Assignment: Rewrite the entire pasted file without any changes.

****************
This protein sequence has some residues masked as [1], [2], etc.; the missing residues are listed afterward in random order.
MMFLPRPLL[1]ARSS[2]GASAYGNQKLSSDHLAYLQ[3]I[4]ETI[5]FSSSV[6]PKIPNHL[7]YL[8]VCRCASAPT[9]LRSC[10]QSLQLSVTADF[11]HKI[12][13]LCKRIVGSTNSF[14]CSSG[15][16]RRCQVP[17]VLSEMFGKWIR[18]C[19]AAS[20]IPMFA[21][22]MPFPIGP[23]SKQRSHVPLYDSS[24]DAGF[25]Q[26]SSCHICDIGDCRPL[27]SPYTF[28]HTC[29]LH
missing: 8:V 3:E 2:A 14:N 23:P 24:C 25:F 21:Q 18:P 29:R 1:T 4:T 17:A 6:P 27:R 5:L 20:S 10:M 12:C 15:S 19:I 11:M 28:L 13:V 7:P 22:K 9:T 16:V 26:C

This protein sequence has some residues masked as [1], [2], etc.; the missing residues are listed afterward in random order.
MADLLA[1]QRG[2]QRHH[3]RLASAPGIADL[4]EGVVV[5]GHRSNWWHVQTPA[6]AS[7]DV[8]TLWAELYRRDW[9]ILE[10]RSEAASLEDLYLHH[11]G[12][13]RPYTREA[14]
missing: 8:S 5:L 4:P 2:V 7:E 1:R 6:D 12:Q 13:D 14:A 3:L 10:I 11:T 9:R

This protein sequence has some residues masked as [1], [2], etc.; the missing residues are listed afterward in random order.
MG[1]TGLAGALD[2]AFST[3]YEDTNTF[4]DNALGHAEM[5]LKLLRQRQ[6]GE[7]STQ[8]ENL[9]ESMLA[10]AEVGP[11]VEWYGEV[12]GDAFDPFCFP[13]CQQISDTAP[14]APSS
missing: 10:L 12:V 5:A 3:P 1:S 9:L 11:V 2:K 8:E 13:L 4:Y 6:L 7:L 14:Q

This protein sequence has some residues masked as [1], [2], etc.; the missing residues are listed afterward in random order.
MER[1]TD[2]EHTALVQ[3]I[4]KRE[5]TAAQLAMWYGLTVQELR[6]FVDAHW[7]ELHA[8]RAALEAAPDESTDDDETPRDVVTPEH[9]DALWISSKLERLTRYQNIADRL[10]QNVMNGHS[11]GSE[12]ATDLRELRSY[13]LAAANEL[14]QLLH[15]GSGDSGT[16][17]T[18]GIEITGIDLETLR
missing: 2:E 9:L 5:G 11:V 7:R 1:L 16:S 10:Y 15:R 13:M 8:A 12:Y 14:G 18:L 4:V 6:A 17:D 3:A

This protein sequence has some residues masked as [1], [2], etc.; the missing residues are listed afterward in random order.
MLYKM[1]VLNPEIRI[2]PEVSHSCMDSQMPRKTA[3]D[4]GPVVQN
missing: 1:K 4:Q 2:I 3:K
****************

This protein sequence has some residues masked as [1], [2], etc.; the missing residues are listed afterward in random order.
MMFLPRPLL[1]ARSS[2]GASAYGNQKLSSDHLAYLQ[3]I[4]ETI[5]FSSSV[6]PKIPNHL[7]YL[8]VCRCASAPT[9]LRSC[10]QSLQLSVTADF[11]HKI[12][13]LCKRIVGSTNSF[14]CSSG[15][16]RRCQVP[17]VLSEMFGKWIR[18]C[19]AAS[20]IPMFA[21][22]MPFPIGP[23]SKQRSHVPLYDSS[24]DAGF[25]Q[26]SSCHICDIGDCRPL[27]SPYTF[28]HTC[29]LH
missing: 8:V 3:E 2:A 14:N 23:P 24:C 25:F 21:Q 18:P 29:R 1:T 4:T 17:A 6:P 27:R 5:L 20:S 10:M 12:C 15:S 19:I 11:M 28:L 13:V 7:P 22:K 9:T 16:V 26:C

This protein sequence has some residues masked as [1], [2], etc.; the missing residues are listed afterward in random order.
MADLLA[1]QRG[2]QRHH[3]RLASAPGIADL[4]EGVVV[5]GHRSNWWHVQTPA[6]AS[7]DV[8]TLWAELYRRDW[9]ILE[10]RSEAASLEDLYLHH[11]G[12][13]RPYTREA[14]
missing: 8:S 5:L 4:P 2:V 7:E 1:R 6:D 12:Q 13:D 14:A 3:L 10:I 11:T 9:R

This protein sequence has some residues masked as [1], [2], etc.; the missing residues are listed afterward in random order.
MG[1]TGLAGALD[2]AFST[3]YEDTNTF[4]DNALGHAEM[5]LKLLRQRQ[6]GE[7]STQ[8]ENL[9]ESMLA[10]AEVGP[11]VEWYGEV[12]GDAFDPFCFP[13]CQQISDTAP[14]APSS
missing: 10:L 12:V 5:A 3:P 1:S 9:L 11:V 2:K 8:E 13:L 4:Y 6:L 7:L 14:Q

This protein sequence has some residues masked as [1], [2], etc.; the missing residues are listed afterward in random order.
MER[1]TD[2]EHTALVQ[3]I[4]KRE[5]TAAQLAMWYGLTVQELR[6]FVDAHW[7]ELHA[8]RAALEAAPDESTDDDETPRDVVTPEH[9]DALWISSKLERLTRYQNIADRL[10]QNVMNGHS[11]GSE[12]ATDLRELRSY[13]LAAANEL[14]QLLH[15]GSGDSGT[16][17]T[18]GIEITGIDLETLR
missing: 2:E 9:L 5:G 11:V 7:R 1:L 16:S 10:Y 15:R 13:M 8:A 12:Y 14:G 18:L 4:V 6:A 17:D 3:A

This protein sequence has some residues masked as [1], [2], etc.; the missing residues are listed afterward in random order.
MLYKM[1]VLNPEIRI[2]PEVSHSCMDSQMPRKTA[3]D[4]GPVVQN
missing: 1:K 4:Q 2:I 3:K